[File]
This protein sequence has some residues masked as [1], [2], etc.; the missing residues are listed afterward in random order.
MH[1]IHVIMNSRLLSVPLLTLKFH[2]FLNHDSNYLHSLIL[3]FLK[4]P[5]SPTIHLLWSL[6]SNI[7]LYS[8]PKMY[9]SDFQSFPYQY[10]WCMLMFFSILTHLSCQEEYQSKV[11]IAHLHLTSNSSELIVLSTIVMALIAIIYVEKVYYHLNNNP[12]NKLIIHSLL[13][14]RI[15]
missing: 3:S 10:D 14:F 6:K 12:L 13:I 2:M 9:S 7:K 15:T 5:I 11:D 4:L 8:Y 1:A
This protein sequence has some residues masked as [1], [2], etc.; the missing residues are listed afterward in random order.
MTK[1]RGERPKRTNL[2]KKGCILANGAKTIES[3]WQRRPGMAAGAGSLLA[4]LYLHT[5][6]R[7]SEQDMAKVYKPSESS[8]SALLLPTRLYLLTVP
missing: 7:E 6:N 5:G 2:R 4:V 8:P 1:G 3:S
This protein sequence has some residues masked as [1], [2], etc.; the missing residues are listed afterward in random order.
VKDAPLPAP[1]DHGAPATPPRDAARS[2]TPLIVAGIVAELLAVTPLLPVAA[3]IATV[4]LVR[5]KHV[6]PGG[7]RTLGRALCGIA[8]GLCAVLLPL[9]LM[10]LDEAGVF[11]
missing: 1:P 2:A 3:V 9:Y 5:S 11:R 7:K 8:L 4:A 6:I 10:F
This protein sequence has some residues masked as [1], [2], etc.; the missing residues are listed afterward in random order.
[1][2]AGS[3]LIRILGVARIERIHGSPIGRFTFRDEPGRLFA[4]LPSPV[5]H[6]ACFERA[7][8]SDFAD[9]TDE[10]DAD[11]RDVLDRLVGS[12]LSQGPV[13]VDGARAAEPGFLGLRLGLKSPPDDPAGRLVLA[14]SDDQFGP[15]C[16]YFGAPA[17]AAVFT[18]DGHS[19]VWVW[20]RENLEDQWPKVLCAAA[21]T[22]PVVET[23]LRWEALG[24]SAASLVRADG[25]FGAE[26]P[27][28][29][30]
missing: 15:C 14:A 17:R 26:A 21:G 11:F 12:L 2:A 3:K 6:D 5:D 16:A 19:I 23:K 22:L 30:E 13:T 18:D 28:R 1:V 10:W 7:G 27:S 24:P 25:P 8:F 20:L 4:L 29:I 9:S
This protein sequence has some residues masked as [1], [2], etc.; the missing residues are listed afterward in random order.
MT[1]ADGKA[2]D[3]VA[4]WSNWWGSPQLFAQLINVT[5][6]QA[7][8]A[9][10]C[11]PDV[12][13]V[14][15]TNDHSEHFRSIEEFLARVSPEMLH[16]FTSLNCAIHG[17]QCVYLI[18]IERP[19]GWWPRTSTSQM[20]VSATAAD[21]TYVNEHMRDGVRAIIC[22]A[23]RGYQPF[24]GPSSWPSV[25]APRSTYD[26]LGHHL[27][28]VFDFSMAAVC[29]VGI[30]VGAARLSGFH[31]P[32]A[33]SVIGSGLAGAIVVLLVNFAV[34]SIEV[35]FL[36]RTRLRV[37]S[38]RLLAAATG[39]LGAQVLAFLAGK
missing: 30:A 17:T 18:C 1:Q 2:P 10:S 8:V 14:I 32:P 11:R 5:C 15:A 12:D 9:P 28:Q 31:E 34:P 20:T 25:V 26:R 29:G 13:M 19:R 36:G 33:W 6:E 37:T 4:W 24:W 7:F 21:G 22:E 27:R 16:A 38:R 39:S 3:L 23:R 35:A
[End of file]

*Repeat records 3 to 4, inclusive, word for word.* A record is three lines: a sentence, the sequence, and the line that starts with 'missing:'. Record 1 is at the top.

This protein sequence has some residues masked as [1], [2], etc.; the missing residues are listed afterward in random order.
VKDAPLPAP[1]DHGAPATPPRDAARS[2]TPLIVAGIVAELLAVTPLLPVAA[3]IATV[4]LVR[5]KHV[6]PGG[7]RTLGRALCGIA[8]GLCAVLLPL[9]LM[10]LDEAGVF[11]
missing: 1:P 2:A 3:V 9:Y 5:S 11:R 7:K 8:L 4:A 6:I 10:F
This protein sequence has some residues masked as [1], [2], etc.; the missing residues are listed afterward in random order.
[1][2]AGS[3]LIRILGVARIERIHGSPIGRFTFRDEPGRLFA[4]LPSPV[5]H[6]ACFERA[7][8]SDFAD[9]TDE[10]DAD[11]RDVLDRLVGS[12]LSQGPV[13]VDGARAAEPGFLGLRLGLKSPPDDPAGRLVLA[14]SDDQFGP[15]C[16]YFGAPA[17]AAVFT[18]DGHS[19]VWVW[20]RENLEDQWPKVLCAAA[21]T[22]PVVET[23]LRWEALG[24]SAASLVRADG[25]FGAE[26]P[27][28][29][30]
missing: 15:C 14:A 17:R 26:A 21:G 11:F 12:L 2:A 3:K 6:D 5:D 16:A 19:I 23:K 22:L 30:E 13:T 18:D 28:R 1:V 10:W 7:G 27:S 24:P 25:P 8:F 20:L 4:L 29:I 9:S